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Kaczynski leaves legacy of Polish-Jewish reconciliation

JTA

April 12, 2010 | 4:24 pm

Polish President Lech Kaczynski, left, at a 2008 Chanukah candle lighting ceremony at the presidential palace with Rabbi Michael Schudrich, holding candle. (Warsaw Jewish Community) Polish President Lech Kaczynski and his wife visiting the Yad Vashem Holocaust Memorial in Jerusalem, Sept. 12, 2006. (Olivier Fitoussi / Flash90 /JTA)

Polish President Lech Kaczynski, left, at a 2008 Chanukah candle lighting ceremony at the presidential palace with Rabbi Michael Schudrich, holding candle. (Warsaw Jewish Community) Polish President Lech Kaczynski and his wife visiting the Yad Vashem Holocaust Memorial in Jerusalem, Sept. 12, 2006. (Olivier Fitoussi / Flash90 /JTA)

For Jews, Poland’s late president, Lech Kaczynski, was a man of many firsts.

He was the first Polish president to attend a service at a Polish synagogue, the first to celebrate Chanukah at the presidential palace, the first Polish leader to provide support for a Jewish history museum on Polish soil.

His death in Saturday’s plane crash along with his wife and 96 members of Poland’s political elite represents a huge loss for the Polish-Jewish relationship, Poland’s chief rabbi, New York native Michael Schudrich, told JTA.

“A lot of those who are politically right of center are open to Jewish contributions to Polish culture, but if you had a different person in power they would have been quiet about it. Kaczynski empowered those people to also have a voice,” Schudrich said.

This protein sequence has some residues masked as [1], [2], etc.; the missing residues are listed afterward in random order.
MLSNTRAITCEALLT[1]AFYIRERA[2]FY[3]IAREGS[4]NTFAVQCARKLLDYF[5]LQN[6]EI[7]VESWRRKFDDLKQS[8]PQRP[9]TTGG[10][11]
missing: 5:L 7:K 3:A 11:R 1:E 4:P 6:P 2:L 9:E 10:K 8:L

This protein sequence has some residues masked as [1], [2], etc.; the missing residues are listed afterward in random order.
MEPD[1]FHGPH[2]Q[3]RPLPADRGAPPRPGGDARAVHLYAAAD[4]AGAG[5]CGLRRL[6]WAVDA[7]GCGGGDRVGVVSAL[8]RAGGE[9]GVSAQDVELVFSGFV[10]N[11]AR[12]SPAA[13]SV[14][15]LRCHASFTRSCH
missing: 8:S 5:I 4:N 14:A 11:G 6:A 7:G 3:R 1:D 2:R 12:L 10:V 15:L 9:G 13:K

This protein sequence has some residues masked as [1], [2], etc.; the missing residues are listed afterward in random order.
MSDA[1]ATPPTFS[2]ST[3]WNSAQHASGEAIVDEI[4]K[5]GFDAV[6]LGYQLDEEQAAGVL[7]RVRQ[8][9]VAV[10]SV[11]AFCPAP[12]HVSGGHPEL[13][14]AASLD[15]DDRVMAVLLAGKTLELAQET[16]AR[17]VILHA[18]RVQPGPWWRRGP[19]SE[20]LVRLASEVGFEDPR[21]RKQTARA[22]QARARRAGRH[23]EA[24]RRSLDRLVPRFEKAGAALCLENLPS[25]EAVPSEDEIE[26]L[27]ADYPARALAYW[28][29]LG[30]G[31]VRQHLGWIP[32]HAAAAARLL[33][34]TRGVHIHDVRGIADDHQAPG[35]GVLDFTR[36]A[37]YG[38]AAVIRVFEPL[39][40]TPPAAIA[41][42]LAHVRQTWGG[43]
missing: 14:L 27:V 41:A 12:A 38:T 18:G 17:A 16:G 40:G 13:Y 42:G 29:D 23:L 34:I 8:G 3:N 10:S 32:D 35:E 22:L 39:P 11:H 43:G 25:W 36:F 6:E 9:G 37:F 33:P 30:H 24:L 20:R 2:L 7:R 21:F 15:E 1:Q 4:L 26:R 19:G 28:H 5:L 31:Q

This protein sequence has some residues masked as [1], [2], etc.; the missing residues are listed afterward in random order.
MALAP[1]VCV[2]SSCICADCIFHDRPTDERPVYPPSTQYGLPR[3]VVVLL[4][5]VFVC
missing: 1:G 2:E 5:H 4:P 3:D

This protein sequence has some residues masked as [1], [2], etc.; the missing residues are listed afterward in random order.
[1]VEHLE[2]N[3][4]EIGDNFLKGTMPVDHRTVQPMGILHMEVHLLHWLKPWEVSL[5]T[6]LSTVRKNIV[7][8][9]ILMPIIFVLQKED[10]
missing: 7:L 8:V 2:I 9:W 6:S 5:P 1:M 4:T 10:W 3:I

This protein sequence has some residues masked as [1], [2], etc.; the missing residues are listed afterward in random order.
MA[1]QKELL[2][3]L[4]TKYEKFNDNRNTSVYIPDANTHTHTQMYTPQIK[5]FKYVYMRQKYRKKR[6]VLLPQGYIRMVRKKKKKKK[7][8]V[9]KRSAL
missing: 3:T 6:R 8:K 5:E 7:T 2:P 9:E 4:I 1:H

Schudrich had been invited to accompany the presidential delegation to the April 10 event in Katyn commemorating the 1940 massacre there of 20,000 Poles by Soviet forces, but the rabbi could not attend because it was on the Sabbath.

On Sunday, mourners packed Warsaw’s Nozyk Synagogue, where Kaczynski once visited, for a memorial service for the victims of the crash. Nearby, some 100,000 Poles filled the streets as the president’s coffin passed by in a procession.

It was one of the great ironies of Polish history that a nationalistic, ultra-conservative Catholic who may have counted some anti-Semites as his supporters was a pivotal figure in the post-Communist healing of grudges that have so long divided Poles and Jews.

Kaczynski’s death, as tragic as it may be, is not likely to set back Polish-Jewish or Polish-Israeli relations, insiders say. The role of president is largely ceremonial in Poland; the government is run by the prime minister, currently Donald Tusk. Tusk and his Cabinet are considered allies of Israel and the United States, and are friendly to Jewish concerns.

“Fifteen years ago, such a calamity would have serious repercussion, but today relations are well established,” said Andrzej Zozula, executive director of the Union of Jewish Communities in Poland. Zozula said he had been friendly with the late president since their days together in the anti-Communist opposition in the 1980s. “The interests of all are more important than one man, even a person such as Mr. Kacynsnki,” Zozula said.

Examples of the president’s dedication to Jewish issues reads like the refrain in Dayeinu, the Passover hymn: “It would have been enough if…”

As mayor of Warsaw before winning the presidency in 2005, Kaczynski donated public land and money for the Museum of the History of Polish Jews, to open in 2012.

In 2008, as president, he restored Polish citizenship to the 15,000 Jews exiled in 1968 by Poland’s Communist government in the throes of an anti-Semitic frenzy. Kaczynski was among Europe’s top political supporters of Israel.